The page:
She doubted Ben heard the last sentence. He wasn't one to linger long on the phone. So Pat was at least alive. But why hadn't he called or e-mailed her. Was he having an affair? Oh, God, Morelli, how dare you think such a thing, she reprimanded her conscience, still searching for answers that had been stirred anew by this most recent news. The time on her digital CD player flashed her back to the reality of the moment. A quick call to her client that she was running late and she would be back on the expressway.

       While Corrie was heading north on a modern thoroughfare in the bright Texas sun, Niki was parked in a knoll off a dirt road still in shock and dismay, trying to catch his breath on this bleak night in southern Iraq.


Dateline: Basra military complex in southern Iraq - November 2, 10:45 p.m.

       The lights caught Niki's eye in his rearview. If he didn't move in the next minute he would be toast. He knew it as he revved up the Humvee and peeled back onto the road heading straight toward the airstrip. Twisting and careening forward the Humvee skidded over the rutted road, jolting every bone in his body.

       Somehow he saw it ahead across the road in the dim light from the airfield. A shimmering thread of wire. Not even time to think, Niki instinctively bailed out of the Humvee, tumbling into the brush and down the embankment as he heard the vehicle go hurtling over the other side some thirty feet ahead. Then an explosion. The fire gave away his position and he slunk further into the brush while the pursuit cars pulled to a halt just short of the pack of Iraqi guerillas in military fatigues who suddenly emerged like maggots from hiding places along the road. They had set a deadly trap and somehow, someway, Niki had been given the grace to detect it just in the nick of time. Silently he gave his guardian angel and God a nod. Then voices.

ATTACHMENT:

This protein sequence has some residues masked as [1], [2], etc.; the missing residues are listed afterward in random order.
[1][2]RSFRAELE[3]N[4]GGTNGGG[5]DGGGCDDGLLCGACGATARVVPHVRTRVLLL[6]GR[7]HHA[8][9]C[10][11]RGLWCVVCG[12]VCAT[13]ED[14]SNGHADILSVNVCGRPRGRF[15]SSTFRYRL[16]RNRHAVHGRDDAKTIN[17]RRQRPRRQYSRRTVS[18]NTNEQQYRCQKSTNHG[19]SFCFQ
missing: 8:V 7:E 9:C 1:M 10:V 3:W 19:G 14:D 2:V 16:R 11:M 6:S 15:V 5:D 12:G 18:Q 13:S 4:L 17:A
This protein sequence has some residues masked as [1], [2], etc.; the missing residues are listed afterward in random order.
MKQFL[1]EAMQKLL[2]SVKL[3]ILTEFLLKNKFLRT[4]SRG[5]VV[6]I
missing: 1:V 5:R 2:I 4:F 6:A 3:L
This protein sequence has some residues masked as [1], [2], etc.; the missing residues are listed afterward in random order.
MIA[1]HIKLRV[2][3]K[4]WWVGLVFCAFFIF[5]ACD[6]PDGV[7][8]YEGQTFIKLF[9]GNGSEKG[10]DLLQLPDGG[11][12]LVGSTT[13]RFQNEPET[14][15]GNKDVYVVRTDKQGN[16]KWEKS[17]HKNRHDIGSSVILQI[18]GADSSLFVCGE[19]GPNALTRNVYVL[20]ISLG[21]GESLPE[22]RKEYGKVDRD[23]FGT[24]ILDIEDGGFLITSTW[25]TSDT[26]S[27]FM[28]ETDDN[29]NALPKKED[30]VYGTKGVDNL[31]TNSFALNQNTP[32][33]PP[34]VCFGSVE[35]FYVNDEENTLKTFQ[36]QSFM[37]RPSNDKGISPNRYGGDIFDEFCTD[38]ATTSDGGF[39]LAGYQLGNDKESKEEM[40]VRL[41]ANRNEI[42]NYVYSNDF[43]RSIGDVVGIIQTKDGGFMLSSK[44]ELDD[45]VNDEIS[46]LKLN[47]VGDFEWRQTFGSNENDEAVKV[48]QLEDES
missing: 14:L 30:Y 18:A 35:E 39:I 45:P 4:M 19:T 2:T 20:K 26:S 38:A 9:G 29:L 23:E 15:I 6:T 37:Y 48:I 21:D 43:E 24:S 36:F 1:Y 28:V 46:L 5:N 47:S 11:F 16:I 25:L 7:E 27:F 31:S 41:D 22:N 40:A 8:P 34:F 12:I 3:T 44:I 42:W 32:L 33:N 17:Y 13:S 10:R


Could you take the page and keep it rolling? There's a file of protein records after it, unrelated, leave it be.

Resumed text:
"Ah, good, he's finished," shouted one guerilla as he stood at the edge peering at the flames engulfing the Humvee.

       "Are you sure," questioned a second guerilla as he studied a few of the militia who had ventured closer, trying to douse the fire with an extinguisher in hopes of confirming a dead body - Niki's.

       "It's too hot to get near," yelled another in the ditch within safe distance. "No one could survive. Take it on good authority. He's dead."

       Another, one with greater rank demanded identification. "Make sure. He could have been thrown." Gesturing to the others he commanded them into action, "You, you, and you cover the brush on that side. You three take this side."

       To avoid detection Niki scurried through the thorn bushes, ripping his clothing as he stumbled through the bramble, blood etching from his open cuts, slipping and sliding down a steep hill to the base of the airstrip compound. His battered body came to a halt at the other side of a dilapidated guardhouse, separated by an imposing monstrous barbed-wire fence.

       From his prone position in the underbrush Andriopoulos could hear voices and commotion beyond the wire barrier. Climbing a nearby cedar tree with every ounce of courage left, he hung on the branch swinging his legs for momentum and thrust himself over the prickly circular steel shards probing the perimeter to keep out intruders. He landed with a painful thud ten feet from the shack. Moving stealthily back into the shadows near the shack he could now see the airstrip compound clearly. A bevy of cargo planes were lined up on the tarmac, engines revving and tight security as convoys of trailers brought by endless trucks transferred coffins and wooden boxes from their containers into the bellies of these C-130's.

       No sooner could Niki catch his breath than a jeep pulled up to the guard gate less than twenty feet away. As far as Andriopoulos could decipher it was the guerillas chasing him. Focusing his senses he heard one guerilla militiaman bark out, "We must see Colonel Hudec. Immediately!"

       The guard remained in military mode, "Your credentials?"

       The guerilla shoved the rifle into the ribs of the startled guard, "How's this? Now get Juri Hudec here on the double."

       As if on cue a motorcycle pulled up from the inside the compound and an imposing figure dismounted, fearless of the guerilla's rifle. "This is my jurisdiction," the figure snapped.